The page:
Zinc deficiency is widespread among children in developing countries with zinc-deficient diets (Holtz & Brown 2004). Facility and population-based studies have consistently observed an association between zinc deficiency and infectious disease morbidity (Bahl et al. 1998; Srinivas et al. 1998). Children with relatively modest zinc deficiency experience higher rates of skin infections, diarrhoea, respiratory infections and delayed wound healing (Aggett & Comerford 1995; Bahl et al. 1998). Based upon estimates of the impact of zinc deficiency on diarrhoeal disease alone, it is estimated that correction of this deficiency has the potential to save nearly 450,000 under five deaths annually (Jones et al. 2003).
Randomized efficacy trials of daily zinc supplementation have consistently demonstrated reductions in the occurrence of acute and persistent childhood diarrhoea (Sazawal et al. 1996, 1997; Zinc Investigators’ Collaborative Group 2000; Bhandari et al. 2002a; Penny et al. 1999; Brown et al. 2009). Similarly, several randomized efficacy studies of zinc as a treatment for childhood diarrhoea have demonstrated both curative and preventive benefits to children under 5 years of age. This includes decreased duration or severity of an acute or persistent diarrhoeal illness episode and decreased likelihood of a repeat diarrhoea episode (Sazawal et al. 1995; Bhutta et al. 1999; Baqui et al. 2002; Aggarwal et al. 2007; Haider & Bhutta 2009). Based upon this evidence, the WHO/UNICEF guidelines for the treatment of childhood diarrhoea have been modified to include zinc treatment (ZT) of any diarrhoeal illness episode in children under 5 years of age (WHO/UNICEF 2004). Current recommendations do not include continued daily supplementation after treatment in children who have experienced a diarrhoeal illness. Is this a missed opportunity to further reduce the likelihood of recurrent infectious illnesses?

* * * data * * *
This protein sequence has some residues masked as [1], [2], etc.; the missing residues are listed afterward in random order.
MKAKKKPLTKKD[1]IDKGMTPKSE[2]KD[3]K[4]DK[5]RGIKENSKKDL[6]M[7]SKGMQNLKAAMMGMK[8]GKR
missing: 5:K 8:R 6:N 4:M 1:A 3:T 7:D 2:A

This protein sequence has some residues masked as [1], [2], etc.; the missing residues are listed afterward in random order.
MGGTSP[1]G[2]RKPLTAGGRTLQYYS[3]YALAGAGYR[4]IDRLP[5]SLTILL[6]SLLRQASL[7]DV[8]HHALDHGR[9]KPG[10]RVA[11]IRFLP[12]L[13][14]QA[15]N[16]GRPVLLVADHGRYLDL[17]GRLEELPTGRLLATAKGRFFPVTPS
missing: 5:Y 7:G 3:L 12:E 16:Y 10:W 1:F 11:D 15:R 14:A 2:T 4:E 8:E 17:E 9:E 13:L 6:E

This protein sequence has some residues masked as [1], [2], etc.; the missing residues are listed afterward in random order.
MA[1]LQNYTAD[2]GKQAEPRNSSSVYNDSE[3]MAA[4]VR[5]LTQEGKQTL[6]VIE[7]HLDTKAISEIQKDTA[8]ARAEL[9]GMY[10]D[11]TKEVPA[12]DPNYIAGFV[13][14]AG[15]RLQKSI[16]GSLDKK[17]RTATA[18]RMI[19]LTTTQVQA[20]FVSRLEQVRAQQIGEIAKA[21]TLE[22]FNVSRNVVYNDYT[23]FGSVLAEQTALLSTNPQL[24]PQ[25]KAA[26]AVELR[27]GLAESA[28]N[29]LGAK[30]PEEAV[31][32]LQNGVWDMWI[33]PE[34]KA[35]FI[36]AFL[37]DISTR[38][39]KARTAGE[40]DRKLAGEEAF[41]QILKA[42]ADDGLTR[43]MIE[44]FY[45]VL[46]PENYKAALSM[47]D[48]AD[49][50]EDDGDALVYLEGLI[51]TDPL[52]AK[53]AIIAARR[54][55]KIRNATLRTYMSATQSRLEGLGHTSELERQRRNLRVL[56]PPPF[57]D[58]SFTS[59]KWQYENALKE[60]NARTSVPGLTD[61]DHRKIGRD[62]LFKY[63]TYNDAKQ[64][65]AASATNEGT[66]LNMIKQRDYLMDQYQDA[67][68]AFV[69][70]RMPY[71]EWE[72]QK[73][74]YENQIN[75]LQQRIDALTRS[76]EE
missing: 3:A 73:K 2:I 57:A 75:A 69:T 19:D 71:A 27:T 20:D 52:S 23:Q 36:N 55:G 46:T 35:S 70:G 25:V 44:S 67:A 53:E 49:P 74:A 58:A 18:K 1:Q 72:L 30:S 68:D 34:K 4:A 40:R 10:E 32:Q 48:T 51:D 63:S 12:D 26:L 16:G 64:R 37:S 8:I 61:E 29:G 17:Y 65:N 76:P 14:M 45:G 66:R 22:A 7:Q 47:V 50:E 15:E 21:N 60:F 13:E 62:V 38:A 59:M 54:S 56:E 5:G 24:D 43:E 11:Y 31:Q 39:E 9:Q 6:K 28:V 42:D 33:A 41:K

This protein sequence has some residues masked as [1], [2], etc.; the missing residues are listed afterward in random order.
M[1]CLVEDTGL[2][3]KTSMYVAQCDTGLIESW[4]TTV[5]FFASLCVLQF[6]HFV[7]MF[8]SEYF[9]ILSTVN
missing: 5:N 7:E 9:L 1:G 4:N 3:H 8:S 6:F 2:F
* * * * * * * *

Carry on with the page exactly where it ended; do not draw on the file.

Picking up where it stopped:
The aims of this investigation were twofold. First, to determine whether there is a reduced likelihood of repeat infection of public health importance if a child continues to receive zinc supplementation for an additional 3 months following 10 days of ZT of an acute diarrhoea episode. Potential benefits would be preventive and include further decreases in the recurrence of acute childhood diarrhoea (ACD) or acute respiratory infections (ARIs). Second, to document the immunological response to zinc among a subset of children whose diarrhoea was caused by enterotoxigenic Escherichia coli (ETEC). This article addresses the first objective.
This was a randomized, double-blind field trial conducted in an urban slum located within Mirpur District, Dhaka, Bangladesh. The study was carried out between November, 2004 and August, 2006. It was reviewed and separately approved by the ICDDR,B scientific and ethical review committees. Under the title “Immunological and clinical responses to zinc in children with diarrhoea, this study was registered with Current Controlled Trials, ID No. NCT00408356, and a data safety and monitoring board created. Informed written consent was obtained from each participating child’s mother or father.
We hypothesized that children 6–23 months of age who receive an additional 3 months of zinc supplementation (10 mg/day) immediately after 10 days of ZT for ACD will experience a significantly fewer episodes of ACD or ARI than children receiving a placebo. This hypothesis was tested at 3 months (while on supplementation) and 9 months (6 months after terminating zinc or placebo supplementation).
Children 6–23 months of age living in urban slums in Mirpur, Dhaka, with an acute episode of diarrhoea of 24–72 h duration were eligible for entry into this study. Diarrhoea was defined as the occurrence of 3 or more loose or watery stools in the past 24 h. Patients were identified through systematic, daily door-to-door household case finding by trained field research assistants and then referred to a local ICDDR,B field clinic in Mirpur, where they were seen by staff physicians. A physician assessed each child for the following exclusion criteria: severe dehydration, suspected cholera or pneumonia, bipedal oedema, currently receiving zinc, a weight-for-height z-score below −3 or already participating in another study involving nutritional or therapeutic interventions. Informed written consent was obtained from the parent of each child fitting the study’s eligibility criteria. Following consent, a stool specimen was sent for culture to identify children positive for ETEC, as the immunological investigations were limited to children with this diarrhoea aetiology. The results of the stool cultures were reported within 48–72 h. Enrolment was continued until the desired sample size for both the immunological and clinical outcome studies were obtained.